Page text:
Sometimes the more fundamental a concept is, the easier it is to miss. So when I ask you — “what’s the one thing that your professional speaking business needs, above all else?” — you might say a rockstar support team or a calendar full of speaking gigs. Or maybe, to get really fundamental, a high-speed internet connection.
But you’d be wrong.
You need a network of folks who will introduce you to rockstar team members. You need well-nurtured clients to get you that jam-packed calendar. And, while your internet provider will probably still hook you up with a connection even if they don’t particularly like you, how much less hellish would customer service calls with utilities be if there was room for developing a mutual rapport?
In short, everything that runs well runs on relationships.
Good professional speakers know this. What they sell, in fact, is not an hour of powerful info, a memorable experience, or the secret to unlocking leadership potential — though that might all be part of it. Top speakers are in the business of creating relationships — with clients, with meeting planners, and with audience members.
In our interviews with professional speakers, we learned that their relationship status is always set to “more.” Here’s how they create and grow their connections — and their business.
They keep in touch.
Relationships aren’t magic beanstalks. You can’t pocket some business cards and then throw them in a drawer and expect a thriving relationship to sprout up overnight. Relationships are more like the tomato plants. You have to put the time in so they’ll grow.
To nurture relationships, top speakers focus on follow-up. Michael Hoffman stresses that if you don’t put follow-up systems in place, your relationships simply will not grow. So, he spends his morning — every morning — connecting with leads, touching base with clients, and nurturing his advocate network.
They build their referral network.
A good speaker may have 200 potential referrals after a single knocked-it-out-of-the-ballpark presentation. The difference between hundreds of walking testimonials and hundreds of missed opportunities? You guessed it. Relationship building.
If you put the work into listening, responding, and providing constant value, those happy audience members will become dedicated advocates. And when their friends at a sister company are looking for a phenomenal speaker — even years down the road — they’ll think of you.
Mike Wittenstein says that offering referrals to clients and connections is not just great relationship-building but a solid way to get referrals in return.
Diane DiResta suggests forming strategic alliances. Look around and ask, who complements your work? Who could you collaborate with? This will help make your referral network more meaningful to the work you do.
They connect offline. (Shocking, I know!)
These days, what gets leads’ attention may not be how on-point a speaker’s Twitter account is or how many blog posts they churn out each month. People have become desensitized to digital input — so much so that offline nurturing can really stand out.
Shep Hyken still makes phone calls regularly — he calls it smiling and dialing.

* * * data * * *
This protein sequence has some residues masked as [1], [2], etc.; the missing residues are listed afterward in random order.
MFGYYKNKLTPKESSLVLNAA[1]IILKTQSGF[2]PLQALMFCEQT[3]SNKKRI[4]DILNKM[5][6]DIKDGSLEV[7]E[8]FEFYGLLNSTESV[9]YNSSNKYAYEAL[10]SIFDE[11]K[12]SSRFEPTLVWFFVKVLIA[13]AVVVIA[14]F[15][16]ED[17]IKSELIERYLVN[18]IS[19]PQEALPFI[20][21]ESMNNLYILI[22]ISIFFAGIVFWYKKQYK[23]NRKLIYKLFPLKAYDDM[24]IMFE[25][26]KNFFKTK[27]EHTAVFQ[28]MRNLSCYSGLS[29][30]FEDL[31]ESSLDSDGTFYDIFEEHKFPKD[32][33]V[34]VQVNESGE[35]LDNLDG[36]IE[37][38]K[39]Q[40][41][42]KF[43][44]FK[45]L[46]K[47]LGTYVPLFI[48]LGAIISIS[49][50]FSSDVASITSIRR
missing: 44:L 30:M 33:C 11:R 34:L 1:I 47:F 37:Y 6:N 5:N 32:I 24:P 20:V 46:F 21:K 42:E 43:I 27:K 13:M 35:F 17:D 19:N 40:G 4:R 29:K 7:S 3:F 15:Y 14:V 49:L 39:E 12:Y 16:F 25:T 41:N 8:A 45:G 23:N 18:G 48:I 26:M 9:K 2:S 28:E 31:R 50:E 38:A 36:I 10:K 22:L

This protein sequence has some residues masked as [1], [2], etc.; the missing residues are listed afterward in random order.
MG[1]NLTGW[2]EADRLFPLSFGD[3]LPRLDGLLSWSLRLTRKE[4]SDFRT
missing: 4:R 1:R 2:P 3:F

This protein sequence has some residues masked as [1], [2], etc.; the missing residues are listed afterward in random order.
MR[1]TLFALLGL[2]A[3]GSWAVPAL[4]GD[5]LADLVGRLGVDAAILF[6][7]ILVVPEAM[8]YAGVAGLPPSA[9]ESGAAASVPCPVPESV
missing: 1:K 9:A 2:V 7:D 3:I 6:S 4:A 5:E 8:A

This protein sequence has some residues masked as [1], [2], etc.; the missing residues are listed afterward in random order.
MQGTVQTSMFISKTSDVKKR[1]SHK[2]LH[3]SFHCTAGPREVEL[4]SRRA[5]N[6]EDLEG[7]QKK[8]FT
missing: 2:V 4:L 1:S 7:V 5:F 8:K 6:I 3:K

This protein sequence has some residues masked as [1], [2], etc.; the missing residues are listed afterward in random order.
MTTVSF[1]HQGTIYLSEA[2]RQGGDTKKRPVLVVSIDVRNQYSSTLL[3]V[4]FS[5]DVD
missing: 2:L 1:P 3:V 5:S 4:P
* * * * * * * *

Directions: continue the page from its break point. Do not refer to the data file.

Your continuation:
Mary Kelly hands out physical goal cards to her workshop attendees to create tangible reminders of the work they did together.
And when Doug Devitre wants to take a new LinkedIn connection to the next level, he writes a handwritten thank-you note.
Relationships aren’t one-way streets. To provide value for their clients, a good professional speaker listens for how clients define their pain points, what challenges they face day after day, and what kinds of solutions work best for them.
Wittenstein is a master listener who helps clients find their own stories. He helps them draw up journey maps for what they’re looking for in a speaker. Out of these journey maps, he creates not just a keynote speech or a seminar, but a total experience.
DeVitre also listens beyond the basics. He looks beyond the topic and introductory info and works hard with the clients to understand the goals they’re trying to achieve.
When Hoffman is a conference speaker, he attends as many other sessions as he can. He listens alongside his future audience and takes notes on his iPad. When he’s speaking, he peppers his own talk with tidbits, jokes, and pearls of wisdom from other sessions.
They use smart tools.
So, you see how closely tied business growth and relationship building are. Your tech choices should also foster connection. The tools you you use don’t just make your day easier. They often define how your clients first interact with your business.
Just as Wittenstein encourages his clients to create a journey map that defines their customer experience, he also believes in tying tech tools to strategic goals. “Before you invest in lots of random tech, figure out the experience your clients, colleagues, partners and contractors, and audience members want to have.”
He goes on to stress the importance of a CRM to manage your relationships as a professional speaker:
Tie your website to your CRM. If you don’t have a CRM system, get one–even if you’re just starting out. With web traffic tied to our CRM, we can track interactions, get in touch with people when their interest is high, and tailor some of our online and follow-up phone messages according to customer interest. This tech means we will be much more personalized in our service delivery.
So there you have – 5 ways building relationships can grow your speaking business.
Want more tips from these savvy speakers? Check out our article 7 Habits of Highly Effective Speakers.